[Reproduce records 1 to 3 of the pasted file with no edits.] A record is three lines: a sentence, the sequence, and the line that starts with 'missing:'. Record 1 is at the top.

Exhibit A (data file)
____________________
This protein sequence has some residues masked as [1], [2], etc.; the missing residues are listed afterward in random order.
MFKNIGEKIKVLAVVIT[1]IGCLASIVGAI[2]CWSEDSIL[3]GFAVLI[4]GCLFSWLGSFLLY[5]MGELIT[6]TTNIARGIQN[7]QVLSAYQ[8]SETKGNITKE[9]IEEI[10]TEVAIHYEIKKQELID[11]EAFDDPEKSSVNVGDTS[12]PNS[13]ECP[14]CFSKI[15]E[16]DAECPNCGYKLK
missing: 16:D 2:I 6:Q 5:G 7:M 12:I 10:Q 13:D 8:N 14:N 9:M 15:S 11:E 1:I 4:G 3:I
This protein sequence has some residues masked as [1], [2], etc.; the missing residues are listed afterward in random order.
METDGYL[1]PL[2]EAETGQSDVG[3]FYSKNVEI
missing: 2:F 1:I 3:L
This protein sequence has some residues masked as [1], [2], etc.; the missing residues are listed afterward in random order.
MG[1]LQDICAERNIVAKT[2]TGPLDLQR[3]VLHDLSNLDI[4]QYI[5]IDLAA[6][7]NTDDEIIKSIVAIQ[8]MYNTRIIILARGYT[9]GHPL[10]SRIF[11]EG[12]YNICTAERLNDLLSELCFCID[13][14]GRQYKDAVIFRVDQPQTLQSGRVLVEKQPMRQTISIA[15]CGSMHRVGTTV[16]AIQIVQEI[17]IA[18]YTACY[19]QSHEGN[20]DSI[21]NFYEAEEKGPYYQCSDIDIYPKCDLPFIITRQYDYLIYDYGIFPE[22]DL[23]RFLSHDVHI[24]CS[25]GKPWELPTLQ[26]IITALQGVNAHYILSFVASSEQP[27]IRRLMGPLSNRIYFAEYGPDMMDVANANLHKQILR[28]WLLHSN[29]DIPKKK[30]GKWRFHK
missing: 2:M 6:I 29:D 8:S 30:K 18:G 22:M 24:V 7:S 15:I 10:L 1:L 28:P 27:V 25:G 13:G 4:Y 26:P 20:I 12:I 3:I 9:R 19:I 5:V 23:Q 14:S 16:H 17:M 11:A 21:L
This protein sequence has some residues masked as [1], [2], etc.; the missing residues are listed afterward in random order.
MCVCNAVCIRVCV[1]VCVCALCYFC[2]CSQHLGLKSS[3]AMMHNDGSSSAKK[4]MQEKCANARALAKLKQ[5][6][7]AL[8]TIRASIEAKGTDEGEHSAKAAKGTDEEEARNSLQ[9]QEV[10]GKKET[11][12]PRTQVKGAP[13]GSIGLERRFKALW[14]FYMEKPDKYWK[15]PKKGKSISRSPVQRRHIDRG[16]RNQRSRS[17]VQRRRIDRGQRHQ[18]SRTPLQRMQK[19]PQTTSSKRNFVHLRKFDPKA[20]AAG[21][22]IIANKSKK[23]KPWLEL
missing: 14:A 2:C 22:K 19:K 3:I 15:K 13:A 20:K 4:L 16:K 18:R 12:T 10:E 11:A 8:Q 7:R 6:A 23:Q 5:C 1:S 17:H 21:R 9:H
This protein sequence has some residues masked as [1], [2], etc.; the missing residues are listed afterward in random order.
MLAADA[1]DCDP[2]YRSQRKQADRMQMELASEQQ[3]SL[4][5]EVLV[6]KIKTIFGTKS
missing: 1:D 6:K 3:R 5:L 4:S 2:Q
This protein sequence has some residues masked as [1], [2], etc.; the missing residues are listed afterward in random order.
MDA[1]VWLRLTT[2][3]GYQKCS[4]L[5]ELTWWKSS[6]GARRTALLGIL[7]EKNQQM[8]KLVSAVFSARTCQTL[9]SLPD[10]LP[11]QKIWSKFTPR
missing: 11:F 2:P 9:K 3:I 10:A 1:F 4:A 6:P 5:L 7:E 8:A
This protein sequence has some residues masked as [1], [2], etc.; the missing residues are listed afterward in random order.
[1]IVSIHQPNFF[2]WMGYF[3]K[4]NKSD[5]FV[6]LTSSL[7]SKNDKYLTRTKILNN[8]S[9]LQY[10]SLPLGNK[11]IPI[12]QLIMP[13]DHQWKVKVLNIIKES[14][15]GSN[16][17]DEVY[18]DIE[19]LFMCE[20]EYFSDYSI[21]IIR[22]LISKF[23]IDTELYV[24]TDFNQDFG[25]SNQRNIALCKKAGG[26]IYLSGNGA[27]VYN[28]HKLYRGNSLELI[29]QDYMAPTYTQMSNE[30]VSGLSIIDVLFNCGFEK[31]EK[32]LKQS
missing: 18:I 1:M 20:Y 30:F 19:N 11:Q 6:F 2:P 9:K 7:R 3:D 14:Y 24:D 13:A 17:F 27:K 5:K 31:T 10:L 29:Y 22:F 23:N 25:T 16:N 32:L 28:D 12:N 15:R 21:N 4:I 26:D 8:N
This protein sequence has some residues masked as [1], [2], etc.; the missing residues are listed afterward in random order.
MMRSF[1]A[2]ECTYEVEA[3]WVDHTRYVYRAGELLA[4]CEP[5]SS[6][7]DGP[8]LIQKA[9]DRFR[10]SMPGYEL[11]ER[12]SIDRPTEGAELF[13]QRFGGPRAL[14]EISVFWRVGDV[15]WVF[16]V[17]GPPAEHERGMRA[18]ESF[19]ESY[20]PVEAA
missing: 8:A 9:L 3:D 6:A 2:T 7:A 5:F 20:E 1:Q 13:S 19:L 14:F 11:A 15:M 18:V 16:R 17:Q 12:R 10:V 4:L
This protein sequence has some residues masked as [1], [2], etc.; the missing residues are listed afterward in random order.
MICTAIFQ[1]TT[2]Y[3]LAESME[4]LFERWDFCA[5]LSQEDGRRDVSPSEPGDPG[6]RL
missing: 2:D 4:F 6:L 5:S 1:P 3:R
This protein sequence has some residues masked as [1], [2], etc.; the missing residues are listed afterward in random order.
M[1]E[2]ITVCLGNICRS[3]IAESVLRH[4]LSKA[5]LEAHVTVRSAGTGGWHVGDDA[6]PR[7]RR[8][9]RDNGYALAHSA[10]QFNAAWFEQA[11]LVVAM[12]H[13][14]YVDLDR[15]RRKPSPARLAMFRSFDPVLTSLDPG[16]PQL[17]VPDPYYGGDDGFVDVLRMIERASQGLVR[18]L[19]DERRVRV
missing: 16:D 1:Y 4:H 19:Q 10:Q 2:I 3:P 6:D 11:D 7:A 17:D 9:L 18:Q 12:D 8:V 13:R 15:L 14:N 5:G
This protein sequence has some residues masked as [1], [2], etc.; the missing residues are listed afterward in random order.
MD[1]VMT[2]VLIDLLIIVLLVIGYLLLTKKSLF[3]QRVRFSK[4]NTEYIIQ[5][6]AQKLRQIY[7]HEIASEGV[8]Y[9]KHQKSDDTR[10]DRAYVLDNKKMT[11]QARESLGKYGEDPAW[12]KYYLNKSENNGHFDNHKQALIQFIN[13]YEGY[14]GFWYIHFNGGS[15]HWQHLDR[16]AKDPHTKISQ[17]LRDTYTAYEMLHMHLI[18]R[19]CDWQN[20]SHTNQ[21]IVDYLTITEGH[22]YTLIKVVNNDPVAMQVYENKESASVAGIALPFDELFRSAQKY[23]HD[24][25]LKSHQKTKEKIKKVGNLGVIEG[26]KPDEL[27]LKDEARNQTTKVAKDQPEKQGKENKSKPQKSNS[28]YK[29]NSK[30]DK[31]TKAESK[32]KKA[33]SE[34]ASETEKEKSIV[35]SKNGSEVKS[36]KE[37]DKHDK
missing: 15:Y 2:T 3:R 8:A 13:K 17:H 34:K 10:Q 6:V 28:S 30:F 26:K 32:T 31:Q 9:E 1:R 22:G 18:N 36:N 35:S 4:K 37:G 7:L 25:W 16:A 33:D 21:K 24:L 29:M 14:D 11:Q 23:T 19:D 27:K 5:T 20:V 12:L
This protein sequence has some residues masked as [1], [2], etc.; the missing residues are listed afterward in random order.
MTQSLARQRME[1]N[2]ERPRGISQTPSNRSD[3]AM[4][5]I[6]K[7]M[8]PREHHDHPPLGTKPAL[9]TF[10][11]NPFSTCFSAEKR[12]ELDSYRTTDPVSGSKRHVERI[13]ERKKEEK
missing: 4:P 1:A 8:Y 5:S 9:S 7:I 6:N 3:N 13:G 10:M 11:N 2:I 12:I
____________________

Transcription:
This protein sequence has some residues masked as [1], [2], etc.; the missing residues are listed afterward in random order.
MFKNIGEKIKVLAVVIT[1]IGCLASIVGAI[2]CWSEDSIL[3]GFAVLI[4]GCLFSWLGSFLLY[5]MGELIT[6]TTNIARGIQN[7]QVLSAYQ[8]SETKGNITKE[9]IEEI[10]TEVAIHYEIKKQELID[11]EAFDDPEKSSVNVGDTS[12]PNS[13]ECP[14]CFSKI[15]E[16]DAECPNCGYKLK
missing: 16:D 2:I 6:Q 5:G 7:M 12:I 10:Q 13:D 8:N 14:N 9:M 15:S 11:E 1:I 4:G 3:I
This protein sequence has some residues masked as [1], [2], etc.; the missing residues are listed afterward in random order.
METDGYL[1]PL[2]EAETGQSDVG[3]FYSKNVEI
missing: 2:F 1:I 3:L
This protein sequence has some residues masked as [1], [2], etc.; the missing residues are listed afterward in random order.
MG[1]LQDICAERNIVAKT[2]TGPLDLQR[3]VLHDLSNLDI[4]QYI[5]IDLAA[6][7]NTDDEIIKSIVAIQ[8]MYNTRIIILARGYT[9]GHPL[10]SRIF[11]EG[12]YNICTAERLNDLLSELCFCID[13][14]GRQYKDAVIFRVDQPQTLQSGRVLVEKQPMRQTISIA[15]CGSMHRVGTTV[16]AIQIVQEI[17]IA[18]YTACY[19]QSHEGN[20]DSI[21]NFYEAEEKGPYYQCSDIDIYPKCDLPFIITRQYDYLIYDYGIFPE[22]DL[23]RFLSHDVHI[24]CS[25]GKPWELPTLQ[26]IITALQGVNAHYILSFVASSEQP[27]IRRLMGPLSNRIYFAEYGPDMMDVANANLHKQILR[28]WLLHSN[29]DIPKKK[30]GKWRFHK
missing: 2:M 6:I 29:D 8:S 30:K 18:G 22:M 24:V 7:S 15:I 10:L 1:L 28:P 27:V 25:G 13:G 4:Y 26:P 20:I 12:I 3:I 9:R 19:I 5:V 23:Q 14:S 16:H 17:M 11:A 21:L